Jouana Jasim On Finding Escapism

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Somewhere in between claustrophobic boredom and an underlying creative desire Jouana Jasim found art (or maybe art found her). The things we wholly and truly love often have a funny way of finding us. We may never know we need something, and then soon enough we can’t imagine life without it. Or maybe we have always known and spend every day working towards and desiring it. For Parisian native, Jouana, it was a little bit of both.

As a child, Jouana had nothing to do. “It [Villejuif, Paris] is one of the most boring places. And I spent my first years knowing nothing but this area”, she says. “I was trapped. No child should have to feel bored like that. I needed to find a solution”. And so, at five years old, she started drawing and painting. Jouana discovered the art of escapism.

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It was a cure for boredom, a preventative method for going “crazy”. It was not part of the plan, Jouana was supposed to become a doctor but things changed. Love got in the way. Now 23-years-old, Jouana’s first adulterous affair was with manga. She became so enamoured with the Japanese art form that she began imitating all the various styles she came across and liked: “CLAMP (XXX Holic, Tsubasa Sakura) , Masashi Kishimoto (Naruto) or Akira Toriyama (Dragon Ball). I was so impressed by the quality”.

The second was with Valérie Berman, a professor at art school, Atelier de Sèvres, Paris. “She was erudite, elegant and eloquent. She helped me develop my own style”, Jouana explains. “For the first time in my life I was thinking about the notion of a concept; and that what I create has an explanation, a reason”. She was hooked and wanted to learn more about her craft. And so, following her studies in Paris, Jouana moved to Nice and attended Villa Arson, a fine art school. However, she felt uncomfortable there and she felt unsafe. She dropped out.

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Jouana’s third affair is less distinct, not as easily defined and cannot be assigned to one thing or person. It is her art, her Self, her journey, her processes…her creative life. She is now committed. And as with all relationships, this one was put to the test. “Shortly after [dropping out of Villa Arson] my mentor, Valérie Berman died and I started to question my personal artistic motive. I spent one year alone reading books. But, it was after reading a book of Nietzsche I decided to move my ass”, she says. “I went to a new art school, specialising in Graphic design and illustration, called EPSAA. It was a rebirth. I will graduate next year”.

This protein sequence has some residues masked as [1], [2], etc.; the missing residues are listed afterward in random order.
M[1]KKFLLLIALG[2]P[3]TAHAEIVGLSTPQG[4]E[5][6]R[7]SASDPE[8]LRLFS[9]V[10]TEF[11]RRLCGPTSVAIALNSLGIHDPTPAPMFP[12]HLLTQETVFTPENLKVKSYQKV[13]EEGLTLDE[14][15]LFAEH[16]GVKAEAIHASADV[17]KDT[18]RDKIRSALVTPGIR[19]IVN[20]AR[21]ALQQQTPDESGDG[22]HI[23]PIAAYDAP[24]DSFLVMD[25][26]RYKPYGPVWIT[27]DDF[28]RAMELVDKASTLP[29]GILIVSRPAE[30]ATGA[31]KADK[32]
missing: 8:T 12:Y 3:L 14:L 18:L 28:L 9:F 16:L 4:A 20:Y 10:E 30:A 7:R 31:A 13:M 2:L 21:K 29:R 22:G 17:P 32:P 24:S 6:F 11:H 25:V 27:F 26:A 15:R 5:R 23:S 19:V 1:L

Jouana’s work lives in the digital, even her paintings and physical pieces integrate digital manipulation and artificial surrealism. She lends her mind, hands and eye to many mediums, making them fit her own mould. Her style is distinct, for sure. And yet looking at her portfolio, it equally could be the work of several artists. Jouana has found her one love, but understands that it can still come in many forms.

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On process:

To me, video and paper are mediums that work better to tell a story. Photography and textiles express a feeling. I begin by researching and doing lots of sketches. Then, I usually use Photoshop, After effect, InDesign. I hate Illustrator. If a want to create something more physical, I choose embroidery threads, bought in Egypt. Or I use my coloured pencils or markers to draw; although, I draw less and less now.

On Instagram:

It is a unique art project. That’s why I share one type of work on it. We live in a society that is shaped by the human ego, and has been for a very long time. I find the way that humans are captivated by themselves fascinating. It is good to look at other people: famous people, socialites or digitally well-known people. It is often the best way to reassure us about our own egotistical behaviours. Yes, my account is composed of pictures and portraits of different people, but really, they’re all self-portraits. It is about me and the difficulty I have with assuming my egocentrism. I draw people I want to be like.

On meaning:

My work focuses on “self image”. It is the difficulty of managing: ‘what are we?’, ‘what do we want to be?’, ‘what do we want to show?’, ‘what should we be?’. These questions are universal. Although, I find, this is most true for women.

My parents grew up in patriarchal families in Iraq, where women didn’t work. Instead, they were expected to give birth and cook. Even though my parents let me live how I wanted, as a human and as a woman, I still felt oppressed. I was insecure, shy and I had an eating disorder when I was younger. I was always afraid to be imperfect. Creating is a way to free myself from these anxieties.

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On inspirations:

I love so many and too many things. But, if I feel queasy looking at something, I know it is a good piece of work. If I had to choose one artist, it would be Henry [Joseph] Darger. His work is so powerful. I am also impressed by the textile work of Erin M. Riley. And recently I discovered the work of Apollonia Saintclair on Instagram – it is great.

On the future:

I will exhibit my work during an annual exhibition of contemporary art this September. It will take place at Atelier Meraki. I’m also doing an art direction internship at a communications agency based in Paris. My goal is to be an art director, while still doing my own personal and creative work.

Words by Mollie Pyne.

All work featured by Jouana Jasim.

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